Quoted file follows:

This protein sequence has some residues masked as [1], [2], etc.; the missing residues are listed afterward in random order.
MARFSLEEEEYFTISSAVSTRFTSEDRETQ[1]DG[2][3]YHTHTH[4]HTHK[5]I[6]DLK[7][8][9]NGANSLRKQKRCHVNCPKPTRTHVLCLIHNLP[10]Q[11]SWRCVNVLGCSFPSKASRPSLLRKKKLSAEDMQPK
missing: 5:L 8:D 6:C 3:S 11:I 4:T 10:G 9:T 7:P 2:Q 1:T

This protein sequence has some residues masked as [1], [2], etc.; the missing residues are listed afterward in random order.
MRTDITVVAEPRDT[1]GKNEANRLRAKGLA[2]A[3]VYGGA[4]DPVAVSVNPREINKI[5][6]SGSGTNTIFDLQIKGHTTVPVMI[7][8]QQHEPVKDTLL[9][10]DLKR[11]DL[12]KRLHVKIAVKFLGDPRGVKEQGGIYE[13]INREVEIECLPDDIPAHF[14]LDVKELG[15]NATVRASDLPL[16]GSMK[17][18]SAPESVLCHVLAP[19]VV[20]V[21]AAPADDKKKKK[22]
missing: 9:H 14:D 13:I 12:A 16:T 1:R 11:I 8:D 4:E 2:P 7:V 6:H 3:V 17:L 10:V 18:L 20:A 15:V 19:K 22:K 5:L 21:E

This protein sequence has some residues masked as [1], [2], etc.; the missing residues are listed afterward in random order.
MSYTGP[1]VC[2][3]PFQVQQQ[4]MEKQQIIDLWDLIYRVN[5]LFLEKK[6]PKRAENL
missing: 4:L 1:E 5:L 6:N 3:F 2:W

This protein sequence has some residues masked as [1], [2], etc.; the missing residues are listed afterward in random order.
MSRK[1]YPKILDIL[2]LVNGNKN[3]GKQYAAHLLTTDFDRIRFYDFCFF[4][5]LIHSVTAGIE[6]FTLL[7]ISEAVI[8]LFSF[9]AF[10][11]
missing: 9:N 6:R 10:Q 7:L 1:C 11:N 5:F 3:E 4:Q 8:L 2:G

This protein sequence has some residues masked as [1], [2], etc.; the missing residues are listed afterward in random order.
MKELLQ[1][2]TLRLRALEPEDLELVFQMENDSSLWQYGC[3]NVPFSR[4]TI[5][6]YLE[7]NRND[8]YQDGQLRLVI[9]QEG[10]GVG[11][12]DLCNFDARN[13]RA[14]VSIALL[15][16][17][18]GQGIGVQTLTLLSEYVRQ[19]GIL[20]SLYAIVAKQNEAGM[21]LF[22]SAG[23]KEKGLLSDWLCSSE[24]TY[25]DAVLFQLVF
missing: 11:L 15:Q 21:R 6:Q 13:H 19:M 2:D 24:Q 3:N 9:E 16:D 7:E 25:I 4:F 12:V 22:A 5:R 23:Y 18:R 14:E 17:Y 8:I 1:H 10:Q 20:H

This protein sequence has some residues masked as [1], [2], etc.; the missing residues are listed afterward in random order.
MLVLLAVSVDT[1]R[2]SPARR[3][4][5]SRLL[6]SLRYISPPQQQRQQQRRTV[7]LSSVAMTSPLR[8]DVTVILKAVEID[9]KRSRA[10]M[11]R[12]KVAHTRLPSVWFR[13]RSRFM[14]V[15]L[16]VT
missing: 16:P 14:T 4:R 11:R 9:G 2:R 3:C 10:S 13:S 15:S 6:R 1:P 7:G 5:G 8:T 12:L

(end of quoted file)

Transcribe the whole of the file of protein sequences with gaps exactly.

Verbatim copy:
This protein sequence has some residues masked as [1], [2], etc.; the missing residues are listed afterward in random order.
MARFSLEEEEYFTISSAVSTRFTSEDRETQ[1]DG[2][3]YHTHTH[4]HTHK[5]I[6]DLK[7][8][9]NGANSLRKQKRCHVNCPKPTRTHVLCLIHNLP[10]Q[11]SWRCVNVLGCSFPSKASRPSLLRKKKLSAEDMQPK
missing: 5:L 8:D 6:C 3:S 11:I 4:T 10:G 9:T 7:P 2:Q 1:T

This protein sequence has some residues masked as [1], [2], etc.; the missing residues are listed afterward in random order.
MRTDITVVAEPRDT[1]GKNEANRLRAKGLA[2]A[3]VYGGA[4]DPVAVSVNPREINKI[5][6]SGSGTNTIFDLQIKGHTTVPVMI[7][8]QQHEPVKDTLL[9][10]DLKR[11]DL[12]KRLHVKIAVKFLGDPRGVKEQGGIYE[13]INREVEIECLPDDIPAHF[14]LDVKELG[15]NATVRASDLPL[16]GSMK[17][18]SAPESVLCHVLAP[19]VV[20]V[21]AAPADDKKKKK[22]
missing: 9:H 14:D 13:I 12:A 16:T 1:R 11:I 8:D 4:E 2:P 7:V 6:H 3:V 17:L 10:V 18:L 20:A 15:V 19:K 22:K 5:L 21:E

This protein sequence has some residues masked as [1], [2], etc.; the missing residues are listed afterward in random order.
MSYTGP[1]VC[2][3]PFQVQQQ[4]MEKQQIIDLWDLIYRVN[5]LFLEKK[6]PKRAENL
missing: 4:L 1:E 5:L 6:N 3:F 2:W

This protein sequence has some residues masked as [1], [2], etc.; the missing residues are listed afterward in random order.
MSRK[1]YPKILDIL[2]LVNGNKN[3]GKQYAAHLLTTDFDRIRFYDFCFF[4][5]LIHSVTAGIE[6]FTLL[7]ISEAVI[8]LFSF[9]AF[10][11]
missing: 9:N 6:R 10:Q 7:L 1:C 11:N 5:F 3:E 4:Q 8:L 2:G

This protein sequence has some residues masked as [1], [2], etc.; the missing residues are listed afterward in random order.
MKELLQ[1][2]TLRLRALEPEDLELVFQMENDSSLWQYGC[3]NVPFSR[4]TI[5][6]YLE[7]NRND[8]YQDGQLRLVI[9]QEG[10]GVG[11][12]DLCNFDARN[13]RA[14]VSIALL[15][16][17][18]GQGIGVQTLTLLSEYVRQ[19]GIL[20]SLYAIVAKQNEAGM[21]LF[22]SAG[23]KEKGLLSDWLCSSE[24]TY[25]DAVLFQLVF
missing: 11:L 15:Q 21:R 6:Q 13:H 19:M 2:D 24:Q 3:N 9:E 16:D 7:E 25:I 4:F 12:V 22:A 5:R 23:Y 18:R 14:E 17:Y 8:I 1:H 10:Q 20:H

This protein sequence has some residues masked as [1], [2], etc.; the missing residues are listed afterward in random order.
MLVLLAVSVDT[1]R[2]SPARR[3][4][5]SRLL[6]SLRYISPPQQQRQQQRRTV[7]LSSVAMTSPLR[8]DVTVILKAVEID[9]KRSRA[10]M[11]R[12]KVAHTRLPSVWFR[13]RSRFM[14]V[15]L[16]VT
missing: 16:P 14:T 4:R 11:R 9:G 2:R 3:C 10:S 13:S 15:S 6:R 1:P 7:G 5:G 8:T 12:L